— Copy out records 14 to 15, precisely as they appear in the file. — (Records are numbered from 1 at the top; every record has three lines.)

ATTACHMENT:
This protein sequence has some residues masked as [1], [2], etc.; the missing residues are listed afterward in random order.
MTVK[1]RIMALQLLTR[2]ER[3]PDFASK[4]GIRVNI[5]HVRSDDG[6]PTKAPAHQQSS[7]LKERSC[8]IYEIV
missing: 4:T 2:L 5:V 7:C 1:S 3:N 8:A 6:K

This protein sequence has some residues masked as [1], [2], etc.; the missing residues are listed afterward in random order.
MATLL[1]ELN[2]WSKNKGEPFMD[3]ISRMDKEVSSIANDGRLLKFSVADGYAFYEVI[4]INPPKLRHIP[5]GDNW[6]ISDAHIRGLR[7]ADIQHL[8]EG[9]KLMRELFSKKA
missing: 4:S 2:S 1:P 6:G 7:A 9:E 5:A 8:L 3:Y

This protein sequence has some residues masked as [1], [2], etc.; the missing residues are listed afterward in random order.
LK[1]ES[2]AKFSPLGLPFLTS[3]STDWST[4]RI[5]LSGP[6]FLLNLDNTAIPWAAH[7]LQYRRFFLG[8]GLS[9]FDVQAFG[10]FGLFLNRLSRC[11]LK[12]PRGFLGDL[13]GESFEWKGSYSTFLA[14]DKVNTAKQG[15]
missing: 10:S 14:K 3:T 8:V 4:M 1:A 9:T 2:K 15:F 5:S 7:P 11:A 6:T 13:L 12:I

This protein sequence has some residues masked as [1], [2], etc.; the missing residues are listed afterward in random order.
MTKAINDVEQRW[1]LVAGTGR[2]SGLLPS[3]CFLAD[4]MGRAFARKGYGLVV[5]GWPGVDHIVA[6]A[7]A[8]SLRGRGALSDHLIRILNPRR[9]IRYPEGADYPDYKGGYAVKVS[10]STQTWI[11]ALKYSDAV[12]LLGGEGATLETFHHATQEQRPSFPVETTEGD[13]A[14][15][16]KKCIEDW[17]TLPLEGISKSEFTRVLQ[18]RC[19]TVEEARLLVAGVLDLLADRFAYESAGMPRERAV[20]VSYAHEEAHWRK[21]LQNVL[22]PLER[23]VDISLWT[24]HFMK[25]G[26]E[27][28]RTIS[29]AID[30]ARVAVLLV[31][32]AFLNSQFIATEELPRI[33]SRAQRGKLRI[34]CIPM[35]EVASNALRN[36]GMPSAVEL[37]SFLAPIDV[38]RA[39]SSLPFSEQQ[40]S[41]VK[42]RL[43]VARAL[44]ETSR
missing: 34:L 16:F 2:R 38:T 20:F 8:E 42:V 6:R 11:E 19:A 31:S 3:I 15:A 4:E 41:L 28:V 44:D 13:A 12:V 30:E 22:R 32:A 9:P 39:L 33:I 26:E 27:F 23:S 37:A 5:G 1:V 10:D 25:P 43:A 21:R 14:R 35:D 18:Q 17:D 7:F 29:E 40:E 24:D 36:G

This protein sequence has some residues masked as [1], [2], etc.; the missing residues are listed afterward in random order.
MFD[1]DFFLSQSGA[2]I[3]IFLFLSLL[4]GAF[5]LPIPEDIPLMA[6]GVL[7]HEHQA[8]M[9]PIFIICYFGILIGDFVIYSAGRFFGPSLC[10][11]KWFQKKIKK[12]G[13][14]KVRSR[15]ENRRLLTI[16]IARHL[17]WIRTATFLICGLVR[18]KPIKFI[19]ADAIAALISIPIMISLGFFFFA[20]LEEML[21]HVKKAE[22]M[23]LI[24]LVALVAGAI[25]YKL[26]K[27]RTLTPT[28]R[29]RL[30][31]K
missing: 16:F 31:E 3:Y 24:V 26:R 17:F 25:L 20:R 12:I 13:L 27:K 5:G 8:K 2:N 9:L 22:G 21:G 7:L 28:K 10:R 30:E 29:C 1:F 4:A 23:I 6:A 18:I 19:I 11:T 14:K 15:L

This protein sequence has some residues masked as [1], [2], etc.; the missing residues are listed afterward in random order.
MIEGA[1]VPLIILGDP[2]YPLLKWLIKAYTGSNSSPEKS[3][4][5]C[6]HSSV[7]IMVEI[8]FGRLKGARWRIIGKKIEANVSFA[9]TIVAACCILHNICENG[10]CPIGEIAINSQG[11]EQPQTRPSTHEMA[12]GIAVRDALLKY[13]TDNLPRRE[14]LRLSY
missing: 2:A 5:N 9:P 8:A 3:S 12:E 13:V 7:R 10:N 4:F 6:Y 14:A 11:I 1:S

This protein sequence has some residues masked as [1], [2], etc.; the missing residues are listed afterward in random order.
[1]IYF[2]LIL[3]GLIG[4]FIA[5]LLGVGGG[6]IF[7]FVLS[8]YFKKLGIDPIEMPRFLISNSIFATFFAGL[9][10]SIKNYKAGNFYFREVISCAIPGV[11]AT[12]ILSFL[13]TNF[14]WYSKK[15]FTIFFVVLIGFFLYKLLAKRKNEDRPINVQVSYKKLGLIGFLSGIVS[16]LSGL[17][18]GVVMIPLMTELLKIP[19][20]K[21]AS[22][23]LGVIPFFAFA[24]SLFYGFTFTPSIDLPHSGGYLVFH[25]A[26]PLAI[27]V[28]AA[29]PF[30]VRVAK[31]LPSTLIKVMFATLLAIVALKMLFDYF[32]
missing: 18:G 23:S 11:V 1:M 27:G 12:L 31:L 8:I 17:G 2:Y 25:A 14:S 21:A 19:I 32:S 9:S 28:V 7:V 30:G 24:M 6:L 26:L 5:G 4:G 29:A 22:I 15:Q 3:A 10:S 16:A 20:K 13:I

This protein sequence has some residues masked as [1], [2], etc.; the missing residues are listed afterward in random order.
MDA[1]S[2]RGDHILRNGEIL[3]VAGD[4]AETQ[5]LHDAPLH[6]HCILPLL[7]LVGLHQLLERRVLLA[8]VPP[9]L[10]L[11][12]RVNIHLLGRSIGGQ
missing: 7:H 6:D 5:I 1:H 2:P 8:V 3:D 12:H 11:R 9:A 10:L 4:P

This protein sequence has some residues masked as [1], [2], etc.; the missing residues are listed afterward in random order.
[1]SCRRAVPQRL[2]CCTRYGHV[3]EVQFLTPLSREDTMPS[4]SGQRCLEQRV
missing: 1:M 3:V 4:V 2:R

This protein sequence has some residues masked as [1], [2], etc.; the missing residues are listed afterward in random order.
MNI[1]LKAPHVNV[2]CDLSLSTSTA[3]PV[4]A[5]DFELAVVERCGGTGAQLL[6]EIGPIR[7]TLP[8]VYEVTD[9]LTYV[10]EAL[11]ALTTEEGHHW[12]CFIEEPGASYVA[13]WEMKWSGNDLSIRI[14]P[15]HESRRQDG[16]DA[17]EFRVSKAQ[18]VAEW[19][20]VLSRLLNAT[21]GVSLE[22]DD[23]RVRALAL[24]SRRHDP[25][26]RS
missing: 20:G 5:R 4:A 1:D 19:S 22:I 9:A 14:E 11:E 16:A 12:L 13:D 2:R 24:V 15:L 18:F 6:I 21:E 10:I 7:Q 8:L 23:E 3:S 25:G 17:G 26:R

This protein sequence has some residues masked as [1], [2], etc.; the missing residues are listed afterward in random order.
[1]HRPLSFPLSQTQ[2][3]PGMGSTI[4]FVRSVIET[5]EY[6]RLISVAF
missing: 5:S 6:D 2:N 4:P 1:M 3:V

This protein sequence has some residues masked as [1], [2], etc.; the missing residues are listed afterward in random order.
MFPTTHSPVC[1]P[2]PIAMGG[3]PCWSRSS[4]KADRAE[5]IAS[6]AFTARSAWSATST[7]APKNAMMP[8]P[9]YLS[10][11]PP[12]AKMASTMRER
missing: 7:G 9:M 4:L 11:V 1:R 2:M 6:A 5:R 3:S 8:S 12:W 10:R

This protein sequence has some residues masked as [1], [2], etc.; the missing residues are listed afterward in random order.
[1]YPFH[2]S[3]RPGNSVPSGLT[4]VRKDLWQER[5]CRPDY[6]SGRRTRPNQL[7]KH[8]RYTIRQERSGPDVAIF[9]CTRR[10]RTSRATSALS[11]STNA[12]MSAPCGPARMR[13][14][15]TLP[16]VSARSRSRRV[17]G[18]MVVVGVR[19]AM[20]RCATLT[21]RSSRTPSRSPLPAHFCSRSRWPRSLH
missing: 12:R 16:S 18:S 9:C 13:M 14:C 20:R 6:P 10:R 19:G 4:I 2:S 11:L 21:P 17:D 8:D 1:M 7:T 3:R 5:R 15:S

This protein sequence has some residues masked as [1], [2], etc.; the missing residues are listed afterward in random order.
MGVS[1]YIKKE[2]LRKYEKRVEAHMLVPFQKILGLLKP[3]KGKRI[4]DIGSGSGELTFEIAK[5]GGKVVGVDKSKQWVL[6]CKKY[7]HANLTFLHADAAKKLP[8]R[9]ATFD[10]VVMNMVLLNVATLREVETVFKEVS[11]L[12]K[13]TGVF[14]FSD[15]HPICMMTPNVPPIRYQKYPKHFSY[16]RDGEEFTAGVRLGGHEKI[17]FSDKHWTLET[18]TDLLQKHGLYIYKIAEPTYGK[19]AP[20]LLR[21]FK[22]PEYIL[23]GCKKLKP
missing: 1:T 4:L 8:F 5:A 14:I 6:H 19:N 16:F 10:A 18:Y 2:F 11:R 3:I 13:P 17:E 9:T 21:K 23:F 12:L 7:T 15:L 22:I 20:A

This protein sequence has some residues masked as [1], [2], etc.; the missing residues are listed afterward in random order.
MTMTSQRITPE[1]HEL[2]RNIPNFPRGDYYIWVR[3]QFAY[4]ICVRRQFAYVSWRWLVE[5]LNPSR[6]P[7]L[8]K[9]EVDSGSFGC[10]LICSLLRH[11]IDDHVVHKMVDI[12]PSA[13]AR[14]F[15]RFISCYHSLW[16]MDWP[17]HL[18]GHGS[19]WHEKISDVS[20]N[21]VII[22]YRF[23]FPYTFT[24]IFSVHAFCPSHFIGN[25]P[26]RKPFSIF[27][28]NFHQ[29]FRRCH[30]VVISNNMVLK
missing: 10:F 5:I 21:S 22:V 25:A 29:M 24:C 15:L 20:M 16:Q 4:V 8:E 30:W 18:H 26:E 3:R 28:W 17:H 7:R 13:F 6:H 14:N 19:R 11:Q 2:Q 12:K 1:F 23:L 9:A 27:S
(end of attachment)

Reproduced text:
This protein sequence has some residues masked as [1], [2], etc.; the missing residues are listed afterward in random order.
MGVS[1]YIKKE[2]LRKYEKRVEAHMLVPFQKILGLLKP[3]KGKRI[4]DIGSGSGELTFEIAK[5]GGKVVGVDKSKQWVL[6]CKKY[7]HANLTFLHADAAKKLP[8]R[9]ATFD[10]VVMNMVLLNVATLREVETVFKEVS[11]L[12]K[13]TGVF[14]FSD[15]HPICMMTPNVPPIRYQKYPKHFSY[16]RDGEEFTAGVRLGGHEKI[17]FSDKHWTLET[18]TDLLQKHGLYIYKIAEPTYGK[19]AP[20]LLR[21]FK[22]PEYIL[23]GCKKLKP
missing: 1:T 4:L 8:F 5:A 14:I 6:H 19:N 16:F 10:A 18:Y 2:F 11:R 3:I 13:P 17:E 9:T 21:K 23:F 12:L 7:T 15:L 22:I 20:A

This protein sequence has some residues masked as [1], [2], etc.; the missing residues are listed afterward in random order.
MTMTSQRITPE[1]HEL[2]RNIPNFPRGDYYIWVR[3]QFAY[4]ICVRRQFAYVSWRWLVE[5]LNPSR[6]P[7]L[8]K[9]EVDSGSFGC[10]LICSLLRH[11]IDDHVVHKMVDI[12]PSA[13]AR[14]F[15]RFISCYHSLW[16]MDWP[17]HL[18]GHGS[19]WHEKISDVS[20]N[21]VII[22]YRF[23]FPYTFT[24]IFSVHAFCPSHFIGN[25]P[26]RKPFSIF[27][28]NFHQ[29]FRRCH[30]VVISNNMVLK
missing: 10:F 5:I 21:S 22:V 25:A 29:M 24:C 15:L 20:M 16:Q 4:V 8:E 30:W 18:H 26:E 3:R 28:W 17:H 7:R 13:F 6:H 14:N 19:R 11:Q 2:Q 12:K 1:F 23:L 9:A 27:S